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What is a cover letter?

A cover letter is a one-page document sent alongside a resume or CV that summarizes your professional experience and explains why you’re an excellent fit for the job.

It consists of contact details, a greeting, three to four paragraphs and a formal signature.

Your cover letter paragraphs should:

  • Include two to three examples of your top achievements..
  • Tell a story of your skill level and career path.
  • Explain why you’re a good fit for the role and company.
  • Include any relevant details you can’t fit in your resume or CV.

Parts of a cover letter

Personal Assistant Cover Letter Anatomy
  • 1
  • 2
  • 3
  • 4
  • 5
  • 6
  • Header

    Your header sits at the top of your cover letter. In this section, you put your name and contact information, like your telephone number and professional email address.

  • Greeting

    Say hello to the person reading your cover letter, for instance, a hiring manager or potential supervisor. Try to get the hiring manager’s name by doing company research!

  • Opening paragraph

    Outline why you are applying for the job in two to three sentences. Mention the role by name, how you heard about it, and your top skills and reason(s) you’re a good fit.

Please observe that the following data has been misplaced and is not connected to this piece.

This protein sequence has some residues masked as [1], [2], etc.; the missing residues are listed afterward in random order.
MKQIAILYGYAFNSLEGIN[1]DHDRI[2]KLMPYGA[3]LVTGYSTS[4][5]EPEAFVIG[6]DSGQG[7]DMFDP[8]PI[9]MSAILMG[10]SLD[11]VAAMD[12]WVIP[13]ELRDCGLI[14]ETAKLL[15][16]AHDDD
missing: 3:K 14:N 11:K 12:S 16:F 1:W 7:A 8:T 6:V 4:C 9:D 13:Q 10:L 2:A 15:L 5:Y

• Body paragraph(s)

    This section should be one or two paragraphs long and tell a compelling story about your career achievements. Include quantifiable metrics and numbers when possible.

  • Closing paragraph

    Here, you want to re-express your reason for applying. Thank the reader for their time and mention that you hope to meet to discuss the role further.

  • Signature/enclosures

    Use a professional sign-off at the end of your letter and then write your name. It’s also good to mention any additional documents or enclosures you submit with your application.

Why cover letters matter

Research shows 83% of recruiters say cover letters are important to the hiring process! That means you must have a well-written cover letter if you’re serious about a job.

If writing a cover letter from scratch seems like a hassle, try our Cover Letter Builder. You’ll get a completely personalized letter that makes you sound like a pro and showcases your best qualifications.

Even if you’re a seasoned writer, our builder draws from a vast content database where you can pick and choose your paragraphs and customize them to your liking.

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STEP 1

Add a structured header

Structure your header

Your cover letter’s header should include:

  • Your name
  • Location (city and state)
  • Phone number
  • Email
  • The date of when you plan to send the letter
  • Name and job title of the hiring manager
  • Name and address of the company you’re applying to

Some optional information you can include in your cover letter’s header is:

  • Your current job title
  • Your LinkedIn page
  • Links to your professional social media accounts

STEP 2

Address the hiring manager

Addressing the hiring manager by name is a great way to show professionalism and attention to detail.